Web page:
Despite the cons just listed, the telemedicine industry is doing quite well. In fact, it’s worth $17.8 billion, and it’s expected to grow 18.4 percent annually from 2015–2020. Plus, it’s popular among healthcare users. According to a recent Cisco global survey, 74 percent of patients prefer easy access to healthcare services over in-person interactions with providers. It’s more convenient, plain and simple. According to Wellness Council of America, 70 percent of all physician visits can be handled over the phone and 40 percent of urgent care visits can be managed using telehealth.
Examples of How Telemedicine is Used Effectively
Telemedicine isn’t just talking to a healthcare professional through a video on your computer. It encompasses so much more. Here are three examples of ways that telehealth is being used to help people everywhere with various health issues:
- With the help of at-home monitoring devices, more than 3,000 congestive heart failure patients in a Boston-based program were able to stay in the comfort of their own home and still receive watchful care. These devices sent updates to a healthcare facility of their weight, blood pressure, and other vital metrics. The program ultimately reduced readmissions among the participating patient population by 44 percent.
- People with skin problems in the San Diego area are receiving help from dermatologists who are treating more patients by reviewing images and patient information uploaded and sent to them over a secure server. Since they don’t have to see every patient in person, they can help many more people than would be possible without this kind of technology.
- Thanks to telehealth technology in the ICU, the University of Massachusetts Memorial Medical Center in Worcester has seen a 20 percent decrease in mortality and a 30 percent drop in lengths of stay. About 13 percent of all intensive care unit beds in the country are supported by telehealth technology, and that percentage is likely to keep growing. Utah’s Intermountain Healthcare uses telehealth technology to actively monitor patients in 260 ICU rooms across the system and to collaborate with bedside caregivers around the clock.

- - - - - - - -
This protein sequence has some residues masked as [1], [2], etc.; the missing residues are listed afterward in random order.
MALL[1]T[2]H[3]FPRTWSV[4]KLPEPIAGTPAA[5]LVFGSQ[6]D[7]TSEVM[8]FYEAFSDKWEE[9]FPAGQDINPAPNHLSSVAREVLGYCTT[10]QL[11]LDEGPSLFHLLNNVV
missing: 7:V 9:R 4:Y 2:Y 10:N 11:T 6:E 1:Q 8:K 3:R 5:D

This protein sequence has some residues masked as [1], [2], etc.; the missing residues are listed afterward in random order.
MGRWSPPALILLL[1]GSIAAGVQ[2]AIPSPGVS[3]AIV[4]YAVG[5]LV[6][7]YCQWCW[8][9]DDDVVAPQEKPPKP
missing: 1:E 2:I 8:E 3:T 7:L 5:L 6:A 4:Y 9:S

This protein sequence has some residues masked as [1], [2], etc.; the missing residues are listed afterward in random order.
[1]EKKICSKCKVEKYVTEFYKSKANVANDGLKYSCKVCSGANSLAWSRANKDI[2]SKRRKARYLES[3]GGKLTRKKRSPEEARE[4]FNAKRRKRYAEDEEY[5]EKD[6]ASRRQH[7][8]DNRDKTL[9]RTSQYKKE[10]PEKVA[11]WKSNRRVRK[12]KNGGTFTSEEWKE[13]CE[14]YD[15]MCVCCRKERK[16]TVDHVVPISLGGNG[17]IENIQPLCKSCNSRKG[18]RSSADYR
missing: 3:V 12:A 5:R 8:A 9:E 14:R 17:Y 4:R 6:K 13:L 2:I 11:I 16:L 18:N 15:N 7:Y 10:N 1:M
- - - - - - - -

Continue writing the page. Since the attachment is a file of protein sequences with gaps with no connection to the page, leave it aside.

Types of Telemedicine
Here’s a quick recap of the types of telemedicine:
- Live video conferencing. A live two-way communication between a patient and doctor used to treat common illnesses, to provide psychotherapy sessions, or to see if the patient needs to go to an urgent care or emergency room.
- Store-and-forward videos. A patient’s recorded health history that is transmitted to a healthcare provider who uses Remote patient monitoring. A way to monitor a patient in one location by electronically transferring medical data and vital statistics to a nurse or doctor in another location.
- Medical Imaging. X-rays, CT scans, and other important health-related images are sent quickly (thanks to broadband transmission speeds) to the physicians and specialists who need them immediately.
- Telemedicine Networks. Many hospitals and clinics in the United States use dedicated networks to distribute medical data that enhances every doctor’s ability to provide better treatment and care.
Contact EMI Health Today to Learn More about Our Telemedicine Plans
EMI Health’s telemedicine plan designs are here to help you and your employees gain access to exceptional healthcare. Individual and family telemedicine plans are available to anyone in Arizona or Utah looking for a convenient and secure way of receiving treatment. We also offer individual dental in Utah, individual vision in Utah, individual dental in Arizona, and individual vision in Arizona. Contact us today by calling 1-800-662-5851 or by visiting emihealth.com